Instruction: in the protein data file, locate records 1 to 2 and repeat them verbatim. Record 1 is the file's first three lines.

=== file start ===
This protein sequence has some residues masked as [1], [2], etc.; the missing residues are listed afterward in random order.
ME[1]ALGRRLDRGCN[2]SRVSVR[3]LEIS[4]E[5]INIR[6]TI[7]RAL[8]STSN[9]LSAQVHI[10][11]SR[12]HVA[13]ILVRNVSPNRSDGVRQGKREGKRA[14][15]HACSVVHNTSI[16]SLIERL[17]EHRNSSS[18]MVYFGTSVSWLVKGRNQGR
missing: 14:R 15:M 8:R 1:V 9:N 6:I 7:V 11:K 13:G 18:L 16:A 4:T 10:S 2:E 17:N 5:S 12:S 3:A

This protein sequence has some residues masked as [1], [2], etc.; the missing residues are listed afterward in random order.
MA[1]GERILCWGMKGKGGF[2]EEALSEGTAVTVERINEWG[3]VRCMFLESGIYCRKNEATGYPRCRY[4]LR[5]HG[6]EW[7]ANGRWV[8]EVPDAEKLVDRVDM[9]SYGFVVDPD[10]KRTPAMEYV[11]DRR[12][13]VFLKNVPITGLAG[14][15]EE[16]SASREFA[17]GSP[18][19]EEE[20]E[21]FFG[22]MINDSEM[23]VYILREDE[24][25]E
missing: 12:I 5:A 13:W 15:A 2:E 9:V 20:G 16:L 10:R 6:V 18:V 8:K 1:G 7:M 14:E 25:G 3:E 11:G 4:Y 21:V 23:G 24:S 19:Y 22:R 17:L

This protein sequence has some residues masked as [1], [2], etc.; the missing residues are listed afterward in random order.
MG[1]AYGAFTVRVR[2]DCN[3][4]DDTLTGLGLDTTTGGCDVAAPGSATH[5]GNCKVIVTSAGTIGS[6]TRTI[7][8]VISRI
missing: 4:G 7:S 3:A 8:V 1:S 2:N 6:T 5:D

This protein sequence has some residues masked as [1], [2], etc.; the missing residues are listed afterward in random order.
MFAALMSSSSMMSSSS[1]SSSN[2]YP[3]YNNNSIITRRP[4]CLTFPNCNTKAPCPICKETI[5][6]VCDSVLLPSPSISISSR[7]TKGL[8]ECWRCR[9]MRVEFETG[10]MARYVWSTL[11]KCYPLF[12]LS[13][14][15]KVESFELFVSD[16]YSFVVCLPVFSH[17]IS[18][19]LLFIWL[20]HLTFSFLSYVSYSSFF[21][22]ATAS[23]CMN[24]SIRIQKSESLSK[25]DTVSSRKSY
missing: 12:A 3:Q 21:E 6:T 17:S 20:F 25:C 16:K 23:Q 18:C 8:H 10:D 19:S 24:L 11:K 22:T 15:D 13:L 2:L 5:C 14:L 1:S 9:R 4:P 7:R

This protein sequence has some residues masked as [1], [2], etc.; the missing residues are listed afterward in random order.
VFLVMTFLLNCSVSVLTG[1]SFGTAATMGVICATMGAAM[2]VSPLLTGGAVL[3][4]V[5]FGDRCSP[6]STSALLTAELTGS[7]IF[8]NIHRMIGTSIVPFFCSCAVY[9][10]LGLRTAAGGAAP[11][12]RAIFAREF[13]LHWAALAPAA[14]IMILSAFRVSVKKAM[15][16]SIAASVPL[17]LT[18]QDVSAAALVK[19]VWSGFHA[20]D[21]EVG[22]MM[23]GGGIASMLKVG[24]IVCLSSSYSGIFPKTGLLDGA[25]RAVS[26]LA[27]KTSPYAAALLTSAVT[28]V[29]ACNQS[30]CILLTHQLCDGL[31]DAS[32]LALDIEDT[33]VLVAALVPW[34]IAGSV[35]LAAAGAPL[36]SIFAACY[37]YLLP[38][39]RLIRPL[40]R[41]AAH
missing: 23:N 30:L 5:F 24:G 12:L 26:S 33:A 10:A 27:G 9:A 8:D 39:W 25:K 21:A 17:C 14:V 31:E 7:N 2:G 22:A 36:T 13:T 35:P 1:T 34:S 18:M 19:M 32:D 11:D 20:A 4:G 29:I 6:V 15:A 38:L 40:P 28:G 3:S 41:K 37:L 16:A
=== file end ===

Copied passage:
This protein sequence has some residues masked as [1], [2], etc.; the missing residues are listed afterward in random order.
ME[1]ALGRRLDRGCN[2]SRVSVR[3]LEIS[4]E[5]INIR[6]TI[7]RAL[8]STSN[9]LSAQVHI[10][11]SR[12]HVA[13]ILVRNVSPNRSDGVRQGKREGKRA[14][15]HACSVVHNTSI[16]SLIERL[17]EHRNSSS[18]MVYFGTSVSWLVKGRNQGR
missing: 14:R 15:M 8:R 1:V 9:N 6:I 7:V 11:K 13:G 18:L 16:A 4:T 10:S 2:E 17:N 5:S 12:S 3:A

This protein sequence has some residues masked as [1], [2], etc.; the missing residues are listed afterward in random order.
MA[1]GERILCWGMKGKGGF[2]EEALSEGTAVTVERINEWG[3]VRCMFLESGIYCRKNEATGYPRCRY[4]LR[5]HG[6]EW[7]ANGRWV[8]EVPDAEKLVDRVDM[9]SYGFVVDPD[10]KRTPAMEYV[11]DRR[12][13]VFLKNVPITGLAG[14][15]EE[16]SASREFA[17]GSP[18][19]EEE[20]E[21]FFG[22]MINDSEM[23]VYILREDE[24][25]E
missing: 12:I 5:A 13:W 15:A 2:E 9:V 20:G 16:L 10:R 6:V 18:V 8:K 1:G 7:M 14:E 25:G 3:E 11:G 4:Y 21:V 23:G 24:S 19:Y 22:R 17:L